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Gizmodo

The Most Mysterious TRAPPIST-1 Planet Finally Reveals Some Secrets GIF Image: NASA Now that TRAPPIST-1 is the trendiest star system in the galaxy, astronomers and nerds alike are clamoring to learn more about it. We know that the seven-planet system contains three planets in the habitable zone, which means they could hypothetically support liquid water, and even life. We also know that the TRAPPIST-1 planets orbit around their ultracool dwarf star very closely,
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Phys.org - latest science and technology news stories

Sentinel-2 captures coral bleaching of Great Barrier ReefScientists observed the bleaching of Australia's Great Barrier Reef early this year using satellite images. While capturing these events from space has been difficult in the past, Sentinel-2's frequent revisits and its resolution makes it possible.
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Phys.org - latest science and technology news stories

Here's how we can detect plants on extrasolar planetsThe past year has been an exciting time for those engaged in the hunt for extra-solar planets and potentially habitable worlds. In August of 2016, researchers from the European Southern Observatory (ESO) confirmed the existence of the closest exoplanet to Earth (Proxima b) yet discovered. This was followed a few months later (February of 2017) with the announcement of a seven-planet system around
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Ingeniøren

Dong Energy fyrer 115-135 medarbejdere efter frasalgEfter frasalg af olie-gas-forretningen lancerer Dong Energys direktør nu en ny selskabsstruktur, der betyder effektivisering, besparelser og farvel i 115-135 personer i Danmark.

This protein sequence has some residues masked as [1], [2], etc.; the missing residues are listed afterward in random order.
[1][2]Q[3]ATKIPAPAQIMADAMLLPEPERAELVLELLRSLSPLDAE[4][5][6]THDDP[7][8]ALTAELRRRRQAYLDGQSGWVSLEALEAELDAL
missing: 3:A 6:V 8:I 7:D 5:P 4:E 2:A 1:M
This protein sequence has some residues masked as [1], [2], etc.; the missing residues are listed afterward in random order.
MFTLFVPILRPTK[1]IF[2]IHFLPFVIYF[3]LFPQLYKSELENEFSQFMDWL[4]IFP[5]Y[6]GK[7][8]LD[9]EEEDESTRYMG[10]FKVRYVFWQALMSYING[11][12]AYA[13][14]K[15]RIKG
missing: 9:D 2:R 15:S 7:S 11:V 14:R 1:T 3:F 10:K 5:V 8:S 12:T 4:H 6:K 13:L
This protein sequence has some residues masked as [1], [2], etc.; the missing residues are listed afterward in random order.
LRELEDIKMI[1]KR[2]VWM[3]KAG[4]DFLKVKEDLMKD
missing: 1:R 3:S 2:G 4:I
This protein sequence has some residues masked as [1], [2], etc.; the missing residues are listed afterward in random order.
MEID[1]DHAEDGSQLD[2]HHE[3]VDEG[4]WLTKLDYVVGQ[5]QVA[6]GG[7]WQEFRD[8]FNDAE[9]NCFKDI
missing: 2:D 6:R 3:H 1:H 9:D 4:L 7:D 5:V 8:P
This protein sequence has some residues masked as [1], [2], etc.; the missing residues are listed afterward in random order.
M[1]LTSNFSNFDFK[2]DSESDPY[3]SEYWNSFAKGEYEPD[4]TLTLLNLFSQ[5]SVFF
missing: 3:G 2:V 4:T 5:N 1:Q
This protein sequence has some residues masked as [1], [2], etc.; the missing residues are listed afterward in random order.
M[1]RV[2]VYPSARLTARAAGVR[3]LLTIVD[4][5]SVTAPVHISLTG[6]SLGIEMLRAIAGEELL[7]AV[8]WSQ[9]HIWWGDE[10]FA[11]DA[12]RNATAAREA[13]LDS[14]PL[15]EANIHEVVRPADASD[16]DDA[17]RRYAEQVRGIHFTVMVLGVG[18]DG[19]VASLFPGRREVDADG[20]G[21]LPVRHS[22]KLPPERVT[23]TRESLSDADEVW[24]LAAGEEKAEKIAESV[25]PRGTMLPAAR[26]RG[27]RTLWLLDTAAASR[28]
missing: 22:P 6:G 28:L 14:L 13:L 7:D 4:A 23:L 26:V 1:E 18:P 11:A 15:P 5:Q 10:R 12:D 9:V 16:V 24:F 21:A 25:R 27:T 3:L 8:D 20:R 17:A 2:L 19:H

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Gizmodo

The Next X-Men Movie Could Take the Franchise to Space John Boyega discusses Finn’s new place in the Resistance in The Last Jedi . The stars of Game of Thrones say there’ll be a quicker pace to the next season. Plus, early rumors for the next Justice League Dark director, and new Wonder Woman posters. To me, my Spoilers! X-Men: Dark Phoenix Producer Hutch Parker told Screen Rant it’s “definitely a possibility” Dark Phoenix could “go cosmic.” Which ma
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The Atlantic

'It Is Irritating': The U.K.'s Anger Over U.S. Intelligence Leaks Updated at 9:24 a.m. ET The U.K. government has expressed its displeasure at the U.S. over the leaking of information about the Manchester bombing to the media. “The British police have been very clear that they want to control the flow of information in order to protect operational integrity, the element of surprise,” Home Secretary Amber Rudd said Wednesday. “So it is irritating if it gets rele
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The Atlantic

The Problem With Calls for 'Resilience' In the wake of a terrorist attack like Monday’s in Manchester—and the far too many others around the world recently—press coverage can follow a particular pattern. There’s the immediate scramble for detail; the death toll that ticks gradually upward; the testimonies pouring in from the scene and the descriptions of the truly brave and compassionate members of the community who pull together to su
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Science | The Guardian

What do the Tour de France and fossils have in common? | Susannah Lydon Sport and palaeontology rarely overlap, but a new study shows ancient arthropods may have used the same slipstreaming techniques as elite cyclists Trilobites are common fossils. Resembling nothing so much as a glorified woodlouse, these animals teemed in our oceans for millions of years. The first fossils are around 520 million years old, while the final demise of one last group of survivors took
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EurekAlert! - Breaking News

Scientists gain better understanding of how Ebola disables people's immune defensesUniversity of Texas Medical Branch at Galveston scientists have unlocked mysteries of how the Ebola virus hampers the body's natural defenses to speed the rate of infection and its accompanying lethal disease, according to a new report in PLOS Pathogens. The study was conducted in collaboration with the University of Washington and The National Institute of Allergy and Infectious Diseases.
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EurekAlert! - Breaking News